News & Opinion

Mecklenburg County Leaders Rescind Indoor Mask Mandate

Rule will be lifted starting Feb. 26

Mecklenburg County Health Director Dr. Raynard Washington
Mecklenburg County Health Director Dr. Raynard Washington addresses the Board of County Commissioners on Feb. 16.

Mecklenburg County will drop its indoor mask mandate starting Feb. 26, ending a policy that was enacted to calm the spread of COVID-19, if only it had been enforced.

The Board of County Commissioners voted unanimously on Feb. 16 to lift the mandate which has been in effect since Aug. 31, 2021, and requires masks be worn inside public places across all municipalities regardless of vaccination status.

Since the original mandate was enacted by the board over the summer as a “public health rule,” its dissolve can only legally go into effect 10 days later.

The board’s Feb. 16 decision to rescind the mask mandate came at the recommendation of Health Director Dr. Raynard Washington, who cited improved overall COVID-19 trends; the availability of vaccines, testing and treatments; higher community immunity; stable hospital capacity; and lack of enforcement as his reasons.

Under Washington’s predecessor, Gibbie Harris, Mecklenburg County had been watching for the average COVID-19 positivity rate to fall below 5% for seven straight days before dropping the mask mandate. However, Washington said Feb. 16 that case counts and percent positivity rates are becoming less reliable as metrics to track community spread due to the availability of at-home tests, the results of which aren’t reported.

Instead, the county is shifting its focus to other early indicators of COVID-19 including wastewater surveillance and syndromic surveillance of emergency room visits for Covid-like illness.

Masks still remain mandatory in certain healthcare settings and on public transit, including airports and airplanes. Washington recommends people with compromised immune systems and underlining health conditions continue to mask up, too.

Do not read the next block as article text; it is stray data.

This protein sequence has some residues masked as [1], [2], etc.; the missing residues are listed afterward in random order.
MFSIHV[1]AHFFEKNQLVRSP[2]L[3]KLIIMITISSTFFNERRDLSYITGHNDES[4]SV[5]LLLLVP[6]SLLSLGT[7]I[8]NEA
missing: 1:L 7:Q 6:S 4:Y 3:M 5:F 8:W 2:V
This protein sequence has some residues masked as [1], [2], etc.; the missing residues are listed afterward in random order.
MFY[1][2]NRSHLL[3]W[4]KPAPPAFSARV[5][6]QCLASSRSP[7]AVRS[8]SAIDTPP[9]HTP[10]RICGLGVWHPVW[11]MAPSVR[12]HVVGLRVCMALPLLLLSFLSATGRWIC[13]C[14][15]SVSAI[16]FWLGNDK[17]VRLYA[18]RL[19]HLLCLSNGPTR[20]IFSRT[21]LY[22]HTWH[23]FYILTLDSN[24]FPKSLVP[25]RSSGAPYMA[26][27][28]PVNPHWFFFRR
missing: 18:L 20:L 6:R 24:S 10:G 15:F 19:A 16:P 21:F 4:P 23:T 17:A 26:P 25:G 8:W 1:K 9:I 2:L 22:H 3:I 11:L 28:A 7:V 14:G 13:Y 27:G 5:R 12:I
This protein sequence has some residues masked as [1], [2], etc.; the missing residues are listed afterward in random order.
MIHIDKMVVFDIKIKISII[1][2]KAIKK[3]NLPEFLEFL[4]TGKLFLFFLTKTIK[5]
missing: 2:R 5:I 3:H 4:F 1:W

“The pandemic is not over. Covid is still a real threat to the community,” Washington told commissioners on Feb. 16. “There are people dying every day, so it’s still important for us to continue to take every measure to protect life in the community, but I do think there’s a way to be more focused in that.”

He added that the most important public health emphasis going forward will be efforts to close vaccination and booster gaps across the county.

The audience at the Mecklenburg County Commissioners meeting
Several members of the public showed up to the Feb. 16 meeting holding signs in support of dropping the mask mandate.

Discussion turns to debate

Dozens of residents in favor of eliminating Mecklenburg County’s mask mandate held signs during the meeting and were vocal throughout the tense discussion that followed Washington’s presentation. The majority were not wearing masks.

Of those who took to the podium, many were parents who voiced concerns about mask-wearing in Charlotte-Mecklenburg Schools. The school board is scheduled to meet Feb. 22 and could lift its mask mandate then.

“Look at the hypocrisy,” said CMS parent Maggie Franklin. “The Charlotte Hornets play unmasked while our children are forced to play the same game with masks. Citizens of every age are allowed to sit maskless at a restaurant to eat their meal but the same rule does not apply to the school desk. Tell me commissioners, what makes a dining table different from a school desk? I’ll tell you. Money.”